We proposed 20 participants for Stage 1 and 80 participants for Stage 2, both in 1:1 ratios for the two groups. In Stage 1, the proposed sample size of 10 patients per group was selected to provide an estimate of mean with margin of error equivalent to \( {t}_{10-\mathrm{1,0.975}}\sqrt{1/10}=0.72 \) times the standard deviation for each group at 95% confidence, or \( {t}_{10+10-\mathrm{2,0.975}}\sqrt{1/10+1/10}=0.94 \) times the common standard deviation for between-group difference. We assumed a 20% dropout rate for both groups at Week 8, the margin of error for the between-group difference becomes \( {t}_{8+8-\mathrm{2,0.975}}\sqrt{1/8+1/8}=1.07 \) times the common standard deviation. Stage 2 was designed with an interim analysis. Assuming the primary endpoint followed a Gaussian distribution, we controlled overall Type I error rate at a 0.05 two-sided level using the Hwang-Shih-DeCani spending function with γ parameter − 4 for the upper bound and − 2 for the binding lower bound. We proposed a sample size of 40 patients per group and anticipated a 20% dropout rate at Week 8, giving 32 patients per group or 64 in total. We set n.fix in gsDesign() to 62 instead of 64 to obtain a final sample size of 64. Because gsDesign() uses 1-sample z-statistic for continuous endpoint, the resulting effect size θ = 0.3558 was converted to 2-sample Hedges’ G by a factor of 2, i.e., g ≈ 0.71. For the maximum sample size of 64, this design led to an expected sample size of 54.7 under this alternative hypothesis, or 42.8 under the null hypothesis. Also, the variance of the primary endpoint was unknown and was proposed to be estimated from the sample, so z-tests were replaced with t-tests in analyses and the bounds were revised accordingly. Based on the quantile substitution method [66], the interim boundaries 0.40 and 2.75 for z-distribution were converted to 0.404 and 2.960 for a t-distribution with 32–2 = 30 degrees-of-freedom (df), and the critical z-value 1.96 for the final analysis was converted to 1.999 for t-distribution with 64–2 = 62 df. We evaluated these boundaries by 10,000-run simulation and confirmed that (1) under null hypothesis, there was a 65.5% chance to stop the trial for futility and a 0.3% chance to claim it successful at interim analysis, and 0.024 one-sided Type I error rate at final analysis; (2) under the alternative hypothesis with an effect size of Hedges’ G 0.714, there was only a 5.4% chance to stop the trial for futility and a 19.8% chance for success at the interim analysis, and 80.1% power at the final analysis.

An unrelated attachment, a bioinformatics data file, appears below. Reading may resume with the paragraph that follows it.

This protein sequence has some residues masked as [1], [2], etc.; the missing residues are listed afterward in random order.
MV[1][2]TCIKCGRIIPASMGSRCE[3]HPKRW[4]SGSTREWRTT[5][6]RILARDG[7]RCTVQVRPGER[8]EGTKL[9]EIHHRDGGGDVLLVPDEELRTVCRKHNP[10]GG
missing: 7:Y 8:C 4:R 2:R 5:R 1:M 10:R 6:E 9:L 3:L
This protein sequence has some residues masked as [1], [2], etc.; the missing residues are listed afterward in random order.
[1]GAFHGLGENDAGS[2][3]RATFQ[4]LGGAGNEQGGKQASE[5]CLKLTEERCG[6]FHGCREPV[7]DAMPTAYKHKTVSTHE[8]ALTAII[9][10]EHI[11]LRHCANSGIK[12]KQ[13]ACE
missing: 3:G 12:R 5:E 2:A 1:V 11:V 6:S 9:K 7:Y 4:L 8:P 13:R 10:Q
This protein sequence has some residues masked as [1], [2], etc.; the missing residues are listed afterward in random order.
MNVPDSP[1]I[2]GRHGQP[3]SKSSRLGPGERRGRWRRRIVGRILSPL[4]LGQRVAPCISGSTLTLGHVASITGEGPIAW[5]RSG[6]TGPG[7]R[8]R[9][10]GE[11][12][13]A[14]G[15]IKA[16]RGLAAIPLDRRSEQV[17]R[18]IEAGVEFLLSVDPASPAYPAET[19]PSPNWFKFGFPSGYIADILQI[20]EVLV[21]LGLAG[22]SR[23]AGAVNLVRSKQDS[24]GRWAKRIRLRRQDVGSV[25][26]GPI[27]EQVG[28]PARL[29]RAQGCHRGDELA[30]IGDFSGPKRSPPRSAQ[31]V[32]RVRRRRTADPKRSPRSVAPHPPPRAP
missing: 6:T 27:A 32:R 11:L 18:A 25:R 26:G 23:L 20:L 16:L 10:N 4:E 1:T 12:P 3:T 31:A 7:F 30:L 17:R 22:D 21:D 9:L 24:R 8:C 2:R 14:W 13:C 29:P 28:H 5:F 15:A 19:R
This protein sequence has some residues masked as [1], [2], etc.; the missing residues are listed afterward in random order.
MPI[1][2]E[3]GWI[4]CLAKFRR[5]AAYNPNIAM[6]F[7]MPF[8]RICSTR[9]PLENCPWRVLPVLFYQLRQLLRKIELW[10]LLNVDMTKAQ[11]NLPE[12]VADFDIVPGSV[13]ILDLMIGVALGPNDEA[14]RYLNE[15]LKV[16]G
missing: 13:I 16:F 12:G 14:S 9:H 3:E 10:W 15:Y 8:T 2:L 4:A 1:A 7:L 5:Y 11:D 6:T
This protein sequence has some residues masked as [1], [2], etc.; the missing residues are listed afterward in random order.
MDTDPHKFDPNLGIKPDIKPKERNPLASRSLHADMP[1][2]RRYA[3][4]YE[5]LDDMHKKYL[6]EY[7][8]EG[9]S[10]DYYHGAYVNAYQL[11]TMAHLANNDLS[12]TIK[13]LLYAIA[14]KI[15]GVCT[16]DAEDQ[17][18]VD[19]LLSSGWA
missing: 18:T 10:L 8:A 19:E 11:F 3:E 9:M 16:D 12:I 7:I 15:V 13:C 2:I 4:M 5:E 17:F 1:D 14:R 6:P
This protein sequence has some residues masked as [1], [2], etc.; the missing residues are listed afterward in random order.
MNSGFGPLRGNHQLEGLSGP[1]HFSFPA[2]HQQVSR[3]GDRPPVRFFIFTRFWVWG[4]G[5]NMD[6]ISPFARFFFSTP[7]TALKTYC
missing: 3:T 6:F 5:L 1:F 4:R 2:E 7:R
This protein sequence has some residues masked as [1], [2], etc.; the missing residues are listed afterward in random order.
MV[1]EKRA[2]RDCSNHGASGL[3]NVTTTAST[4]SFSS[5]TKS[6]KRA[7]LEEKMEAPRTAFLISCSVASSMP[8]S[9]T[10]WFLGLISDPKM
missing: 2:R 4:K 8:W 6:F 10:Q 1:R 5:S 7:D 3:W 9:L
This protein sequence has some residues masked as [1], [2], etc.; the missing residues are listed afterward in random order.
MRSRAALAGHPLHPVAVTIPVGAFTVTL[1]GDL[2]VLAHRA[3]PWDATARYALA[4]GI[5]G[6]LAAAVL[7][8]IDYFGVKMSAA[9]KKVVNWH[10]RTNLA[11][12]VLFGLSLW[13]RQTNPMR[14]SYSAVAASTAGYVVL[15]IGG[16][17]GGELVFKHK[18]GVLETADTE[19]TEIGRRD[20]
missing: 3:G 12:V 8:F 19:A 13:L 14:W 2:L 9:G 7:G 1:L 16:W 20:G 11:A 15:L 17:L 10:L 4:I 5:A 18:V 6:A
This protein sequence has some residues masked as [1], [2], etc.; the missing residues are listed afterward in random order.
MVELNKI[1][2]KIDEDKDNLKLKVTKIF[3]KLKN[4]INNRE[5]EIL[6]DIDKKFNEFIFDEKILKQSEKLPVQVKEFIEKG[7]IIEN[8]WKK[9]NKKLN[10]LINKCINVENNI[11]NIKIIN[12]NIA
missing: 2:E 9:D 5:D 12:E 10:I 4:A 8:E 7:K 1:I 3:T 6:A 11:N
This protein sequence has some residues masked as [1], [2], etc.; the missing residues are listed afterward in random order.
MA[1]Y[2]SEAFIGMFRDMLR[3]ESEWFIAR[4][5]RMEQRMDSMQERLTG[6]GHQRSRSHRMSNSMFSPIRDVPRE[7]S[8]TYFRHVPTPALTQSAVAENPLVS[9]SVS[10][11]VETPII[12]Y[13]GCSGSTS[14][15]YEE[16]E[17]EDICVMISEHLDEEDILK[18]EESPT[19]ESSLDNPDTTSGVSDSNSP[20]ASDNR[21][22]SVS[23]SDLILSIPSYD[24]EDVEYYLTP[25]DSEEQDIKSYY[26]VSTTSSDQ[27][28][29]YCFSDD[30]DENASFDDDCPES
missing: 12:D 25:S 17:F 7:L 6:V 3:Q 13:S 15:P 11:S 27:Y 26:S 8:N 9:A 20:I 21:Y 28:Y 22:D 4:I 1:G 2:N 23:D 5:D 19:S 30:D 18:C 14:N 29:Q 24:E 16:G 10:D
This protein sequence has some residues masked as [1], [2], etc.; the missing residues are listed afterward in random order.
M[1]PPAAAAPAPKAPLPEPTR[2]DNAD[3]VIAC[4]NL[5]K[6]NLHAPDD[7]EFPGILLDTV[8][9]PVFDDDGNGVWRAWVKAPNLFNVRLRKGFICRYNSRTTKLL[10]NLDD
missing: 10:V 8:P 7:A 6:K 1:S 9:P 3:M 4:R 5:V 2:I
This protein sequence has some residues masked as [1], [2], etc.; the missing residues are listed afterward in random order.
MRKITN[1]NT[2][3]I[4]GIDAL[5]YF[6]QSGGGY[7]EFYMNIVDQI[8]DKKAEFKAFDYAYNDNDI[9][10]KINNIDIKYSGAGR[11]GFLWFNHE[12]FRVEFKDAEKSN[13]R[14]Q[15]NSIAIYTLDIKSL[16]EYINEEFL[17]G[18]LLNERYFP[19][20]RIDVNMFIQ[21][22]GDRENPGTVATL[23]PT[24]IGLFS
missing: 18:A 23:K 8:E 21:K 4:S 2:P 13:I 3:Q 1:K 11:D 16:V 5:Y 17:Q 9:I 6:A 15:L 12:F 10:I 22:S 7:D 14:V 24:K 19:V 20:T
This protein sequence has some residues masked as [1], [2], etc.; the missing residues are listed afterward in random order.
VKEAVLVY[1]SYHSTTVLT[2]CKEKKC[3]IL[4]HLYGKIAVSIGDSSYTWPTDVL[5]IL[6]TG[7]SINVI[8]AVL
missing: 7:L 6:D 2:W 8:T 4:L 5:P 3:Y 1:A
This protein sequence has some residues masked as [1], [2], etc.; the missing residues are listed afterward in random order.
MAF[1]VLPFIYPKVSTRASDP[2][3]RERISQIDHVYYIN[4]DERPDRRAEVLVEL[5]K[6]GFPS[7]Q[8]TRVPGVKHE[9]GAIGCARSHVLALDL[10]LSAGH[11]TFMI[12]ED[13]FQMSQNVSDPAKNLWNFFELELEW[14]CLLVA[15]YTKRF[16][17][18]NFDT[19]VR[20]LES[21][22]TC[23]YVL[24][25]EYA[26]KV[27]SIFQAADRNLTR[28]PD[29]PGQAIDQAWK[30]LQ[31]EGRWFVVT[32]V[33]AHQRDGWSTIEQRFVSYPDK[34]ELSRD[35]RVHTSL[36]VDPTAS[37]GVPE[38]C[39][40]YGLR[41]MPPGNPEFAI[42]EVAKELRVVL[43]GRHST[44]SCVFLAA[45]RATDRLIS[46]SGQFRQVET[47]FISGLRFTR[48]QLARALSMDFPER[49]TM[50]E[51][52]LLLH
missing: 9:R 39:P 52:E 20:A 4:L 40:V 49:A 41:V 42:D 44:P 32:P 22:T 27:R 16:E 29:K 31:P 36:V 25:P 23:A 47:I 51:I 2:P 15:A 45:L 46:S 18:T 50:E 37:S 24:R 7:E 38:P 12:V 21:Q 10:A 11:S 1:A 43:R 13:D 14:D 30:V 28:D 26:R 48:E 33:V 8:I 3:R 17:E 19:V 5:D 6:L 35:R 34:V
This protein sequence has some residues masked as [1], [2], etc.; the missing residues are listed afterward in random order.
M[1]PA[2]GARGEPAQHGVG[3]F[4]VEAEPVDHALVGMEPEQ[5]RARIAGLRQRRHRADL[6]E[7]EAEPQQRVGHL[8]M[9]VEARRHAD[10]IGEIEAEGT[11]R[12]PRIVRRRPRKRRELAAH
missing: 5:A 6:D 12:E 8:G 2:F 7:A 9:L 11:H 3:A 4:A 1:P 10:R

To ensure balance in-group size, we used block randomization with block sizes of two. The randomization sheet was provided by the primary statistician who was not involved in the clinical assessments and given directly to the pharmacist. Investigators and participants were kept blinded during the study window until data collection and analysis were completed. All study physicians, nurses and research assistants who worked directly with participants were blinded to treatment allocation. Only the study statistician and one additional staff member who was assigned to work with the compounding pharmacy were unblinded. Participants were also asked to guess their treatment assignment and indicate their degree of certainty and reasoning at each in-person visit (Weeks 0, 2, 4 and 8).

Bayesian statistical analysis